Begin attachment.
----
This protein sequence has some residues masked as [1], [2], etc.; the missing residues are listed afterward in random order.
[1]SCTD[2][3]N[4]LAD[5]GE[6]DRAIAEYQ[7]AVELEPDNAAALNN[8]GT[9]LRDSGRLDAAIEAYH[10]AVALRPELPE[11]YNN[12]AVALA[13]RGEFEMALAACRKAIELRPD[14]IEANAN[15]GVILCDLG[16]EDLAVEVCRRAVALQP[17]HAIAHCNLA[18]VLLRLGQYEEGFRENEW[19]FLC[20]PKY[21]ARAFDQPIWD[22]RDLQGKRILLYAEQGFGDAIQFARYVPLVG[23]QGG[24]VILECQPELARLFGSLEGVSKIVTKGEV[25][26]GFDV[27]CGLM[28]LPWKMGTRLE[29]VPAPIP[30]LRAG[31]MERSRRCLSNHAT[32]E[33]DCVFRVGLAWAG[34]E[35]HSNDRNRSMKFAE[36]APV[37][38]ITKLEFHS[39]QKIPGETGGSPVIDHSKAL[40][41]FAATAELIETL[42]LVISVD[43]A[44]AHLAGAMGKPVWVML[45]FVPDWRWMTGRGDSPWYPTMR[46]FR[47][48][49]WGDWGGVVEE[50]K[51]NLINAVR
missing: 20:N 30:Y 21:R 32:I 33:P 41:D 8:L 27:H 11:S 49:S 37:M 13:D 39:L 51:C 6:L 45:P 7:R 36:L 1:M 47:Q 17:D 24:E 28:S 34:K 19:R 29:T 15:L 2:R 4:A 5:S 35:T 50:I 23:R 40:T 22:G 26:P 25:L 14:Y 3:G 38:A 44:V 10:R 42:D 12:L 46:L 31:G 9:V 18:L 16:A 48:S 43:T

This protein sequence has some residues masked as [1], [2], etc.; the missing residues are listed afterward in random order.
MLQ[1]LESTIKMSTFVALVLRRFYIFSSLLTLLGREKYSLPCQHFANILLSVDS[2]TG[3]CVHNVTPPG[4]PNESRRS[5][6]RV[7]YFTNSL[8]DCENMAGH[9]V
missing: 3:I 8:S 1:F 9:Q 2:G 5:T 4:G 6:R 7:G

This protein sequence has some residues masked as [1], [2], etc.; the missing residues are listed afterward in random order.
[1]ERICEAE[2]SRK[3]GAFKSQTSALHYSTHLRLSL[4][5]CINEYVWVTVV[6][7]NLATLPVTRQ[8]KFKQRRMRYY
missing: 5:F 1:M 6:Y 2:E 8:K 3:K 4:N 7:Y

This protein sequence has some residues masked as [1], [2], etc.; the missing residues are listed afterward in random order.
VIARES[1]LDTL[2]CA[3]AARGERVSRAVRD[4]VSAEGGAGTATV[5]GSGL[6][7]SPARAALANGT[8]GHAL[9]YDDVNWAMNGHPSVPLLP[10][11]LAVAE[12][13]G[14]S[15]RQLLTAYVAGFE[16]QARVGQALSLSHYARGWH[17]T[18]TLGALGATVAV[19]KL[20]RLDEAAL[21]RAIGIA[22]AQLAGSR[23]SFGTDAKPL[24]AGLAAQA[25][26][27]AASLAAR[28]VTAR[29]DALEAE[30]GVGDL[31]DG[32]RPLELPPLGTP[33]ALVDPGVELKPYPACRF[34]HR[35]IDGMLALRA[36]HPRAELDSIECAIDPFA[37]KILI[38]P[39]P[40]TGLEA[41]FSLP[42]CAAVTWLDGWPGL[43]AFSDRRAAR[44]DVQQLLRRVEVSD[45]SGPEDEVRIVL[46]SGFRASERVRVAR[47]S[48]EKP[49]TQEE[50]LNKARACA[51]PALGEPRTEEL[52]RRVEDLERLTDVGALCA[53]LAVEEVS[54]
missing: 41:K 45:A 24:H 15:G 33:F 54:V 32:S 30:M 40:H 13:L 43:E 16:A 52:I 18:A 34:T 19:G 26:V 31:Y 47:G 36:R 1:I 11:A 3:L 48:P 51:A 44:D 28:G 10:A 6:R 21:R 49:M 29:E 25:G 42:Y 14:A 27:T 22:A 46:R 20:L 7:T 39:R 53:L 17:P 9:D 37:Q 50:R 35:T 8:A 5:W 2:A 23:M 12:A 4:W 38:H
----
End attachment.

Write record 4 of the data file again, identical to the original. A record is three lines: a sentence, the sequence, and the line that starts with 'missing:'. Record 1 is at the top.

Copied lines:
This protein sequence has some residues masked as [1], [2], etc.; the missing residues are listed afterward in random order.
VIARES[1]LDTL[2]CA[3]AARGERVSRAVRD[4]VSAEGGAGTATV[5]GSGL[6][7]SPARAALANGT[8]GHAL[9]YDDVNWAMNGHPSVPLLP[10][11]LAVAE[12][13]G[14]S[15]RQLLTAYVAGFE[16]QARVGQALSLSHYARGWH[17]T[18]TLGALGATVAV[19]KL[20]RLDEAAL[21]RAIGIA[22]AQLAGSR[23]SFGTDAKPL[24]AGLAAQA[25][26][27]AASLAAR[28]VTAR[29]DALEAE[30]GVGDL[31]DG[32]RPLELPPLGTP[33]ALVDPGVELKPYPACRF[34]HR[35]IDGMLALRA[36]HPRAELDSIECAIDPFA[37]KILI[38]P[39]P[40]TGLEA[41]FSLP[42]CAAVTWLDGWPGL[43]AFSDRRAAR[44]DVQQLLRRVEVSD[45]SGPEDEVRIVL[46]SGFRASERVRVAR[47]S[48]EKP[49]TQEE[50]LNKARACA[51]PALGEPRTEEL[52]RRVEDLERLTDVGALCA[53]LAVEEVS[54]
missing: 41:K 45:A 24:H 15:G 33:F 54:V 32:S 30:M 40:H 13:L 43:E 16:A 52:I 18:A 34:T 19:G 26:V 31:Y 47:G 36:R 1:I 11:A 3:L 48:P 51:A 44:D 28:G 10:A 6:R 21:R 49:M 29:E 25:G 42:Y 14:A 27:T 22:A 46:R 20:L 7:T 39:R 53:L 17:P 9:D 37:Q 50:R 35:T 8:A 5:W 2:A 23:M 12:A 4:W 38:H